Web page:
To add insult to injury, when the government promised the alternative access point, it needed a path along the north side of the railway line, which VicRoads is now refusing to commit to restoring, meaning that the people who parked there previously will have to walk the long way around via Whitehorse Road and the Box Hill High School to reach the promised access point. In both respects the community has been badly let down. These are problems caused by the previous minister. I ask the new minister not to rely just on departmental or VicRoads advice but to look at the issue for himself.

At the 2010 State Election, the Liberal Party promised funding to build such as footbridge, in order to buy votes for Robert Clark.

A Liberal Nationals Coalition government will provide $460,000 to construct a footbridge to Box Hill cemetery across the railway line cutting near Middleborough Road, the Member for Box Hill, Robert Clark, announced today, 12 November 2010.

The Ted Baillieu led Liberal/National coalition won that election, with funding for the footbridge eventually made available in the 2012-13 State Budget.

Construction commenced in mid 2013.

With the new footbridge opened in August 2013.

The Victorian Coalition Government has delivered on its commitment to the local community with the opening of a new footbridge at the Box Hill Cemetery to provide an accessible and safe railway crossing, Minister for Public Transport Terry Mulder announced today.

So how much did it cost?

Footbridge over the tracks at Box Hill Cemetery, west of Middleborough Road

Turns out the initial $460,000 estimate was way off.

Work was completed on a $754,000 pedestrian footbridge from the Box Hill Cemetery across the Belgrave and Lilydale rail line. The steel truss bridge provides a safe and accessible crossing, following the removal of an at-grade pedestrian crossing at Box Hill in 2007 as part of the Middleborough Road Grade Separation project. PTV funded the footbridge.

And good looking to boot.

Footbridge over the tracks at Box Hill Cemetery, west of Middleborough Road

Footbridge over the tracks at Box Hill Cemetery, west of Middleborough Road

Just imagine how much it would cost if it wasn’t a steel cage plonked across a concrete railway cutting.

Think that was expensive?

North of Melbourne at Wandong, a footbridge was proposed to cross the main North-East railway line. A media release from 15 September 2006 when the project was launched:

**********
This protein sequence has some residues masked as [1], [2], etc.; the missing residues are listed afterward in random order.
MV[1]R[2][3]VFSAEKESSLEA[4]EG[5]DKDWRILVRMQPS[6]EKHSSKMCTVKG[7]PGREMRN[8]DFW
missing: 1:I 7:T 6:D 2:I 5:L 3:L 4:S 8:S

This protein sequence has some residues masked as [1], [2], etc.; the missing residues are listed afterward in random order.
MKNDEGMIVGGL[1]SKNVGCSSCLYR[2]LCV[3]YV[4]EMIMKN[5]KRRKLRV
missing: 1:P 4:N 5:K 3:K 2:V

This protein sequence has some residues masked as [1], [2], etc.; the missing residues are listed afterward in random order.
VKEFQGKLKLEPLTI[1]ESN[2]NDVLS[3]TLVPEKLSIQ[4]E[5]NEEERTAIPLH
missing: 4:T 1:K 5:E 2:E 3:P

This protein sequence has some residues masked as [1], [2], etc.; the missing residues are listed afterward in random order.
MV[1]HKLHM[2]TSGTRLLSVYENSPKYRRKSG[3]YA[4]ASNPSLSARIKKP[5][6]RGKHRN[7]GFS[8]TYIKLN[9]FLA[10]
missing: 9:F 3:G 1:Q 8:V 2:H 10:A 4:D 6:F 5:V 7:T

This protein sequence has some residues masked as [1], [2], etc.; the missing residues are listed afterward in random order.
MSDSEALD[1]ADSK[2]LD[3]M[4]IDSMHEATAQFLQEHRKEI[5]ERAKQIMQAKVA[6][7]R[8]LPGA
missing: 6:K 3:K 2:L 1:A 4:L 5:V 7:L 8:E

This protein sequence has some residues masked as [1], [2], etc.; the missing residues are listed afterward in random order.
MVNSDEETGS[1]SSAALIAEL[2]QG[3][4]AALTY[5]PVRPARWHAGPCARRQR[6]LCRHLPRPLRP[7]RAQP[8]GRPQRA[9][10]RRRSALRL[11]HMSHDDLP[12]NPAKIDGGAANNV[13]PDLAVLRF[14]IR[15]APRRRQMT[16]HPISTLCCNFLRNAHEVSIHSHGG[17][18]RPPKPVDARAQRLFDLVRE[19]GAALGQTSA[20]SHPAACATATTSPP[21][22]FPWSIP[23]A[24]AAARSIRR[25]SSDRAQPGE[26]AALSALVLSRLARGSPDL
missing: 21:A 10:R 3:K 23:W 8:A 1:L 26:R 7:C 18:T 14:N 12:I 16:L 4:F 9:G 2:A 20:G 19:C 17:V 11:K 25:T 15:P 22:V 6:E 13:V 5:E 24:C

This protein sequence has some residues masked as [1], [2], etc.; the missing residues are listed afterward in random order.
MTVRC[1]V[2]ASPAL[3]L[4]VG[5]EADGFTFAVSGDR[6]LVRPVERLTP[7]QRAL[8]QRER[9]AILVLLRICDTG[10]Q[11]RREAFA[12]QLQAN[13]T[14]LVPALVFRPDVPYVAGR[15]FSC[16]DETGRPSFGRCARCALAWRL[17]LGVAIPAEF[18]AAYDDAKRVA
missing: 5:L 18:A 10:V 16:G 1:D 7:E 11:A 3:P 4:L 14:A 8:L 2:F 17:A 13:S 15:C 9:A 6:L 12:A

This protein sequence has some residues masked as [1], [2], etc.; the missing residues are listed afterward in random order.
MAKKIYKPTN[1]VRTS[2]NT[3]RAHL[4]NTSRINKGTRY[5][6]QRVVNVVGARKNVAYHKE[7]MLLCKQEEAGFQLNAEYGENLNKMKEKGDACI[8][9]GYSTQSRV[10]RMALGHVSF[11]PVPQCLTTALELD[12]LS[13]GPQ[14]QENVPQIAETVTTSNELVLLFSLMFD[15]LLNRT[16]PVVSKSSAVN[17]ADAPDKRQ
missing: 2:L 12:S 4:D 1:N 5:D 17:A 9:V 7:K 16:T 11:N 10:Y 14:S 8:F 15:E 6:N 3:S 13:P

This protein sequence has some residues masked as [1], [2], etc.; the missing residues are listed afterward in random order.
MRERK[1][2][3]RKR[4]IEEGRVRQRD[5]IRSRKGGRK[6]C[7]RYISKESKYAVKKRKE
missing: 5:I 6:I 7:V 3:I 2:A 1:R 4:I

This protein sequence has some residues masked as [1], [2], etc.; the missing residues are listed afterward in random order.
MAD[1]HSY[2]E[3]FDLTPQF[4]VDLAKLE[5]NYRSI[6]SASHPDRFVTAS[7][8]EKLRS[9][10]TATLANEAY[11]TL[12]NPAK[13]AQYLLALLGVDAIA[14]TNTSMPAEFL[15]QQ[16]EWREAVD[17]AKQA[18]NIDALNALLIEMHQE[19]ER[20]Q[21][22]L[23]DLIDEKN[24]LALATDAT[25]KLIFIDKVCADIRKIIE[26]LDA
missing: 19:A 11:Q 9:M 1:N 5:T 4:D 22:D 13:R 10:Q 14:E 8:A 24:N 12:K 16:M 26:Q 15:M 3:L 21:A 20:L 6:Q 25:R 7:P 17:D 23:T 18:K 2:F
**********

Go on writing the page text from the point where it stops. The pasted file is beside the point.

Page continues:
The Minister for State and Regional Development John Brumby today announced the Bracks Government will build a $1.5 million pedestrian railway overpass at Wandong and Heathcote Junction.

And from three years later, when the new bridge was opened to the public on 25 August 2009.

A new $4.2 million pedestrian bridge over the Melbourne to Sydney railway line at Wandong is now complete providing a safe crossing for walkers and cyclists.

If you want to build a bridge and get over it, the cost isn’t cheap!

New $4.2 million footbridge at Wandong

Presumably the different in cost between Box Hill and Wandong is due to the massive concrete ramps at each end.

Massive ramp on the western side

As well as stairs.

Western access to the new Wandong footbridge

Something to keep in mind when debating the benefits of rail-over vs rail-under grade separation options.

Further reading

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10 Responses to “Box Hill’s $754,000 footbridge across the tracks”

  1. Michael Angelico says:

    The length of the ramps is a natural consequence of disability access regulations that mandate a maximum gradient. But nobody seems to have thought about the impact of a ramp that long on someone with limited mobility – if they can’t walk up a steep slope (or can’t use stairs), is it likely that they can walk that distance?

  2. Malcolm M says:

    Are pedestrian underpasses a lot cheaper, such as is being done at Caroline Springs station ? Livestock underpasses on rural roads and rail lines are subsidised by the State to up to one third of the total cost, with a maximum of $50,000 for an underpass costing $150,000. An underpass could have saved all those elevated ramps at Wandong, replaced by ramps cut out of the natural soil and rock.

  3. […] road leading into Wandong Regional Park, I inadvertedly stumbled across the pedestrian footbridge built a few years ago. It seems to have aged quite well – there was no visible vandalism or deterioration – […]

  4. Myrtonos says:

    Compare the price tag of such a simple truss bridge over that railway cutting in Box Hill with a footbridge over Craigieburn bypass.
    The one in Craigieburn, completed in 2005, cost $36,300,000 in today’s currency. Note that the price tag included a lot of noise sculpturing, landscaping and even a light show.
    The footbridge next to Box Hill cemetery is basically a lightweight steel cage across a cutting supported only on each side of the cutting. It should not cost as much per metre as a road or rail bridge.